"There is no place here for behaviour which undermines the dignity and human rights of other members of the community. None of us should adopt such behaviours. And none of us should accept or condone them. That is why I support and endorse the Zero Tolerance movement here at our university."
Professor Peter Slee, Vice Chancellor
We are a learning community. We are building an environment in which our students and staff can grow, develop to make the most of their talents and to make a positive and decisive difference to the communities they choose to serve. Our university environment is under-pinned by shared values. To promote excellence, creativity, enterprise and professionalism we must always seek to act with integrity and mutual respect. The way we behave towards each other is a defining part of what we stand for.
If we are to thrive as a university, then every one of us, staff and students, must treat other people with the respect we would wish to see returned to us.
There is no place here for behaviour which undermines the dignity and human rights of other members of our community. None of us should adopt such behaviours. And none of us should accept or condone them.
That is why I support and endorse the Zero Tolerance movement here at our University.
This movement promotes a strong and unshakeable consensus about the kind of community we want to be, and defines a culture of zero tolerance towards behaviour we consider unacceptable.
And it is a movement which is promoting practical and far reaching steps to promote the kind of values we all wish to uphold.
We, along with the Students’ Union, are:
- Codifying and promoting our shared values about zero tolerance.
- Delivering training for students and staff to create a wider and deeper understanding about what is and what is not acceptable.
- Encouraging those who have suffered from inappropriate behaviour to come forward and speak out. I promise you will be heard. And I promise we will work to stamp out all forms of abuse.
- Building good practice surrounding consent, bystander training, and disclosure.
- Providing better support to victims of sexual harassment, assault or violence.
- Building stronger partnerships with city-based agencies to promote student safety in Leeds.
But to build the positive, inclusive and nurturing University community we want to enjoy we must all make a personal and positive commitment to upholding the values that underpin it.
So I ask you now to Support-Report-Respect and to play your part in making Leeds Beckett University a community where everyone can thrive and meet their full potential.
What can you do to help change the culture?
Be clear about consent
Look through these training slides to be clear about what constitutes consent for sexual activities. It will take you about 15 minutes.
Become an Active Bystander
Staff and students can join the growing number of 'active bystanders' in the university by joining the 2 hour Sexual Violence Prevention workshop to gain the knowledge and skills to safely and positively intervene in situations involving sexual harassment and violence. Dates and locations are shown below. To sign up email firstname.lastname@example.org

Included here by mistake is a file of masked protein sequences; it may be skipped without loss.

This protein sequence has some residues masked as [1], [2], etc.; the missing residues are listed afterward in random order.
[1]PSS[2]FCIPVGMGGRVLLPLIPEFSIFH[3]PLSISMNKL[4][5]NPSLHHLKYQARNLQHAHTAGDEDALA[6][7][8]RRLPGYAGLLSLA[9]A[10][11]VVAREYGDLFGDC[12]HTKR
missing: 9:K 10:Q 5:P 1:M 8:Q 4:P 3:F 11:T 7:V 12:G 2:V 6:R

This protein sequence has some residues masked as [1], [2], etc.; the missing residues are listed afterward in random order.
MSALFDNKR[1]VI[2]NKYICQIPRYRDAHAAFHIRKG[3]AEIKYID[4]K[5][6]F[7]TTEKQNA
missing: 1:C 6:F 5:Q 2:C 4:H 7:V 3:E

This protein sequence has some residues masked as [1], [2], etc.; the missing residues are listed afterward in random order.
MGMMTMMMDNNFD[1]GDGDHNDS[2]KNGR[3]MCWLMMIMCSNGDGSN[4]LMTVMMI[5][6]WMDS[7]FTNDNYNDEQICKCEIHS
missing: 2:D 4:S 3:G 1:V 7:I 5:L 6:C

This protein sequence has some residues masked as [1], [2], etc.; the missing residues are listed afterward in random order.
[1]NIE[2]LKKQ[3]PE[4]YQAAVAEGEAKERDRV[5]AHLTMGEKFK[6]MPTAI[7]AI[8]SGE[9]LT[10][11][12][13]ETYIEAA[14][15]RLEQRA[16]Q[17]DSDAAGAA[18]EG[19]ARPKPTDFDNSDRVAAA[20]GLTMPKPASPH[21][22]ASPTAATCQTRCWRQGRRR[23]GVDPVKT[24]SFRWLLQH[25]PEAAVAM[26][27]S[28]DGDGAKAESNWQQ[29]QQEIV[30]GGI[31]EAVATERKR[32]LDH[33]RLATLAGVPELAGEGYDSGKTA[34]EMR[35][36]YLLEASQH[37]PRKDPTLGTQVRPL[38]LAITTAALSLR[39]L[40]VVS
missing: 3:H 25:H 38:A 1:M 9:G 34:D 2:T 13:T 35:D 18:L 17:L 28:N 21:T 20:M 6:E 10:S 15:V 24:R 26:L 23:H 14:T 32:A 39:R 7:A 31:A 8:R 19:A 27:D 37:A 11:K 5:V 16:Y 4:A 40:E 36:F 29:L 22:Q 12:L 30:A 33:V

Become a Student Facilitator
Students may apply to train as a student facilitator, assisting with delivery of Bystander training across our campuses.
Take the Pledge
Over 1000 individuals, teams and businesses have joined us in ‘Taking the pledge’ to support the Zero Tolerance campaign. Show your support and take the pledge yourself.
For staff only
Online module on handling disclosures of sexual misconduct: Access this via the People Development online training library. It takes about 15 minutes to complete.
Sexual harassment is any unwanted conduct of a sexual nature. You do not have to have objected to a certain kind of behaviour in the past for it to be unwanted and constitute harassment.
The law states it is sexual harassment if the behaviours have the effect or intention to:
- violate your dignity
- makes you feel intimidated, degraded or humiliated
- create an embarrassing, hostile or offensive environment
Sexual harassment can include, but is not limited to:
Catcalling, following, making unnecessary and unwanted physical contact, giving unwelcome personal gifts, wolf-whistling, leering, derogatory comments, unwelcome comments about a person’s body or clothing, asking questions about a person’s sex life, engaging in unwelcome sexual propositions, invitations and flirtation, making somebody feel uncomfortable through displaying or sharing sexual material.
Sexual harassment does not always occur face to face and can be in the form of emails, visual images (such as sexually explicit pictures on walls in a shared environment), social media, telephone, text messages etc.
Sexual harassment can happen to all genders and is not limited by sexual orientation.
Reactions to Sexual Harassment
It is important to remember that if this is happening to you, you did not ask for this and you are not being unreasonable by objecting to it.
If you are treated badly or less favourably because of your reaction to sexual harassment, you may have a claim under the Equality Act. The Act says this is also harassment, whether the judgement comes from the perpetrator or someone else.